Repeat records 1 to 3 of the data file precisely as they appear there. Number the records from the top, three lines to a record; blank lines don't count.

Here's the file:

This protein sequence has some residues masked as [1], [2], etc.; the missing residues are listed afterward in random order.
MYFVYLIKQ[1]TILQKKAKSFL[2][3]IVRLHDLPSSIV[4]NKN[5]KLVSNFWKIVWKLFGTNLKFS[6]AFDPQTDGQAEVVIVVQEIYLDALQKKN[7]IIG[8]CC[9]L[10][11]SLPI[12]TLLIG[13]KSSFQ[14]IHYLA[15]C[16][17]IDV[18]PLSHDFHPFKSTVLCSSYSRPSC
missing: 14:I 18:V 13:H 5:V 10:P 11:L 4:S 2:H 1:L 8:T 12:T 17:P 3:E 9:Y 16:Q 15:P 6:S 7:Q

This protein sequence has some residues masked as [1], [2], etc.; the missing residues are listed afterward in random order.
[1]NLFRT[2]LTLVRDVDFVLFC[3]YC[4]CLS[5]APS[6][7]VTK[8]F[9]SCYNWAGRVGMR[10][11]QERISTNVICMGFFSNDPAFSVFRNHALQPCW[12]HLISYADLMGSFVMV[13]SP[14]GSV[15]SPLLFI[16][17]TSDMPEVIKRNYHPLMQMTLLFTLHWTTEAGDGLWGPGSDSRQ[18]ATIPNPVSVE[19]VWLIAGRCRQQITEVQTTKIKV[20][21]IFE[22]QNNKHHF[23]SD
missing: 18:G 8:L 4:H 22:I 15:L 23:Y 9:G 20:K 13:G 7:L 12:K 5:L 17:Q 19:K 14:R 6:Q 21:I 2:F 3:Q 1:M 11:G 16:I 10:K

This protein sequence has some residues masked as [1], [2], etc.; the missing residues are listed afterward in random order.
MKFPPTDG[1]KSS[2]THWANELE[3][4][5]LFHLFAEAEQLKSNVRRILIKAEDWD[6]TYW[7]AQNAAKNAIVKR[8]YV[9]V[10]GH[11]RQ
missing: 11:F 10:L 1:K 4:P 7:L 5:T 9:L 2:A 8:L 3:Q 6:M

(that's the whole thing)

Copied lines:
This protein sequence has some residues masked as [1], [2], etc.; the missing residues are listed afterward in random order.
MYFVYLIKQ[1]TILQKKAKSFL[2][3]IVRLHDLPSSIV[4]NKN[5]KLVSNFWKIVWKLFGTNLKFS[6]AFDPQTDGQAEVVIVVQEIYLDALQKKN[7]IIG[8]CC[9]L[10][11]SLPI[12]TLLIG[13]KSSFQ[14]IHYLA[15]C[16][17]IDV[18]PLSHDFHPFKSTVLCSSYSRPSC
missing: 14:I 18:V 13:H 5:V 10:P 11:L 4:S 2:H 1:L 8:T 12:T 17:P 3:E 9:Y 16:Q 15:P 6:S 7:Q

This protein sequence has some residues masked as [1], [2], etc.; the missing residues are listed afterward in random order.
[1]NLFRT[2]LTLVRDVDFVLFC[3]YC[4]CLS[5]APS[6][7]VTK[8]F[9]SCYNWAGRVGMR[10][11]QERISTNVICMGFFSNDPAFSVFRNHALQPCW[12]HLISYADLMGSFVMV[13]SP[14]GSV[15]SPLLFI[16][17]TSDMPEVIKRNYHPLMQMTLLFTLHWTTEAGDGLWGPGSDSRQ[18]ATIPNPVSVE[19]VWLIAGRCRQQITEVQTTKIKV[20][21]IFE[22]QNNKHHF[23]SD
missing: 18:G 8:L 4:H 22:I 15:L 23:Y 9:G 20:K 13:G 7:L 12:K 5:L 17:Q 19:K 14:R 6:Q 21:I 2:F 3:Q 1:M 11:G 16:I 10:K

This protein sequence has some residues masked as [1], [2], etc.; the missing residues are listed afterward in random order.
MKFPPTDG[1]KSS[2]THWANELE[3][4][5]LFHLFAEAEQLKSNVRRILIKAEDWD[6]TYW[7]AQNAAKNAIVKR[8]YV[9]V[10]GH[11]RQ
missing: 11:F 10:L 1:K 4:P 7:L 5:T 9:L 2:A 8:L 3:Q 6:M